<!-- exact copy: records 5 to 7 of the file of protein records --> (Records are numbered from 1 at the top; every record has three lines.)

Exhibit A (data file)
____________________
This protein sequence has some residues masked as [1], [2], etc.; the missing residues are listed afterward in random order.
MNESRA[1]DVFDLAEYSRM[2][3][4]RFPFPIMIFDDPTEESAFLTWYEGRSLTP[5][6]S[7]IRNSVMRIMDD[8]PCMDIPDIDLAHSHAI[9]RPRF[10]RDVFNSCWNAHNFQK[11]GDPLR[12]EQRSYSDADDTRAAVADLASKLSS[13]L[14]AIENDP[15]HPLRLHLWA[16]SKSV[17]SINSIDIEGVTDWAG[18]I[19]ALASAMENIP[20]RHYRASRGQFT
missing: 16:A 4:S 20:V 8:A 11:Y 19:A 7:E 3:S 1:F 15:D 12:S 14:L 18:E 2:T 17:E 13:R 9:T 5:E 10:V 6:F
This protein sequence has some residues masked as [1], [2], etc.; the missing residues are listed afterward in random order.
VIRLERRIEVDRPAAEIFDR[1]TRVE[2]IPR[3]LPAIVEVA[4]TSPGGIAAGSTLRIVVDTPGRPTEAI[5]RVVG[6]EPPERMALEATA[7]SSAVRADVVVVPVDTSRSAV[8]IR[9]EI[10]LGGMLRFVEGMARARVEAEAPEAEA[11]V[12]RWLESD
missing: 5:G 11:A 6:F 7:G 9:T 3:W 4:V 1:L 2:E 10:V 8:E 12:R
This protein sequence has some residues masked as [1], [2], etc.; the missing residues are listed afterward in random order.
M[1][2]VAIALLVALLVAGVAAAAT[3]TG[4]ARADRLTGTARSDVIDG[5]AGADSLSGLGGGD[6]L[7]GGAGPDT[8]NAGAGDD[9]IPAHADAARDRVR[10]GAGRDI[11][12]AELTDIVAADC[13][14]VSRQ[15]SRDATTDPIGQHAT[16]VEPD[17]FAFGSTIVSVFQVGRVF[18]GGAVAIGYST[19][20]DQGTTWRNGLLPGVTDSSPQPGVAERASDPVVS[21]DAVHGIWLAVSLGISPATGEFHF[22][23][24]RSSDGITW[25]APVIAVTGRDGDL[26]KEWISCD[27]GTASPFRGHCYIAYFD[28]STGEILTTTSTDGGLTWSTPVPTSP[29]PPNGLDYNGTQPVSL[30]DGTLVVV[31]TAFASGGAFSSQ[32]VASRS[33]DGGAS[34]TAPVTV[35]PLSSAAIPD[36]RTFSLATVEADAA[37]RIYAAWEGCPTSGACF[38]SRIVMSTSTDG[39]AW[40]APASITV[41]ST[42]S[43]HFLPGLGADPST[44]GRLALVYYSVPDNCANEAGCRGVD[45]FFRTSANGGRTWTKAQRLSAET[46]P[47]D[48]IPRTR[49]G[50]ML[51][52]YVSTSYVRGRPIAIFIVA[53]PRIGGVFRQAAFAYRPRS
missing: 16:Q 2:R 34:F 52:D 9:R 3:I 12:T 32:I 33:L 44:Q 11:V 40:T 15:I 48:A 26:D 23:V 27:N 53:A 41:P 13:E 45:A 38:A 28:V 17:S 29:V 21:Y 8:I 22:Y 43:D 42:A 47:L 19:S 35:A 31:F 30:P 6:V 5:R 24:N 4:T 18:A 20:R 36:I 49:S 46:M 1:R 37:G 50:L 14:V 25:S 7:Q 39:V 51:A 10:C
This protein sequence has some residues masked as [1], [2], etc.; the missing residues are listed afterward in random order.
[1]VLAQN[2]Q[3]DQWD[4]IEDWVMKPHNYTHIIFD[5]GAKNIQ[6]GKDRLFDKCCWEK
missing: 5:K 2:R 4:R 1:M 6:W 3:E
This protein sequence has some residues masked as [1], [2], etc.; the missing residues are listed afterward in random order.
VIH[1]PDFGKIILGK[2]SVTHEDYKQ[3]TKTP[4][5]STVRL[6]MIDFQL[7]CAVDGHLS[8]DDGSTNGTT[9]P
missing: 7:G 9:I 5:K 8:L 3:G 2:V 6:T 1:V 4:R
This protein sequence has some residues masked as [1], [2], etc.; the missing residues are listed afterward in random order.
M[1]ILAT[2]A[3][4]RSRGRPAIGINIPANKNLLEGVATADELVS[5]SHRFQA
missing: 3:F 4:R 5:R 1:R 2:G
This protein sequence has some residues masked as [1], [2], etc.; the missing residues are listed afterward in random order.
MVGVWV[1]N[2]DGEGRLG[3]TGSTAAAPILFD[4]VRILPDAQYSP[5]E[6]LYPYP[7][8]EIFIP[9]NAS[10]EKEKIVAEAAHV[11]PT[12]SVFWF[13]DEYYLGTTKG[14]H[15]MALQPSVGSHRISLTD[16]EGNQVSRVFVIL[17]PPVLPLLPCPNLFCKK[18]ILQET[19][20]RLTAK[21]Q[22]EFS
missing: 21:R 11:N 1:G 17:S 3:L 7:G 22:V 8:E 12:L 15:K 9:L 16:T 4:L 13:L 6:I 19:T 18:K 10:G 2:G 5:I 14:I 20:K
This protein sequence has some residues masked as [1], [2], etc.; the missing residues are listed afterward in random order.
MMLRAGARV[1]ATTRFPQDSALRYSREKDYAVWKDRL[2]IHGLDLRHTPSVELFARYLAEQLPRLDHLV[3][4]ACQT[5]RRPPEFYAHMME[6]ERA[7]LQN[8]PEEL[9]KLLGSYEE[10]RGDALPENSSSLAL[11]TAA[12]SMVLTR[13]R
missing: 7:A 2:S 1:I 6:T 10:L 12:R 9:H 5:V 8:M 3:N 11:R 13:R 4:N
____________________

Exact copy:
This protein sequence has some residues masked as [1], [2], etc.; the missing residues are listed afterward in random order.
VIH[1]PDFGKIILGK[2]SVTHEDYKQ[3]TKTP[4][5]STVRL[6]MIDFQL[7]CAVDGHLS[8]DDGSTNGTT[9]P
missing: 7:G 9:I 5:K 8:L 3:G 2:V 6:T 1:V 4:R
This protein sequence has some residues masked as [1], [2], etc.; the missing residues are listed afterward in random order.
M[1]ILAT[2]A[3][4]RSRGRPAIGINIPANKNLLEGVATADELVS[5]SHRFQA
missing: 3:F 4:R 5:R 1:R 2:G
This protein sequence has some residues masked as [1], [2], etc.; the missing residues are listed afterward in random order.
MVGVWV[1]N[2]DGEGRLG[3]TGSTAAAPILFD[4]VRILPDAQYSP[5]E[6]LYPYP[7][8]EIFIP[9]NAS[10]EKEKIVAEAAHV[11]PT[12]SVFWF[13]DEYYLGTTKG[14]H[15]MALQPSVGSHRISLTD[16]EGNQVSRVFVIL[17]PPVLPLLPCPNLFCKK[18]ILQET[19][20]RLTAK[21]Q[22]EFS
missing: 21:R 11:N 1:G 17:S 3:L 7:G 22:V 8:E 12:L 15:K 9:L 16:T 4:L 13:L 6:I 19:T 18:K 10:G 2:G 5:I 14:I 20:K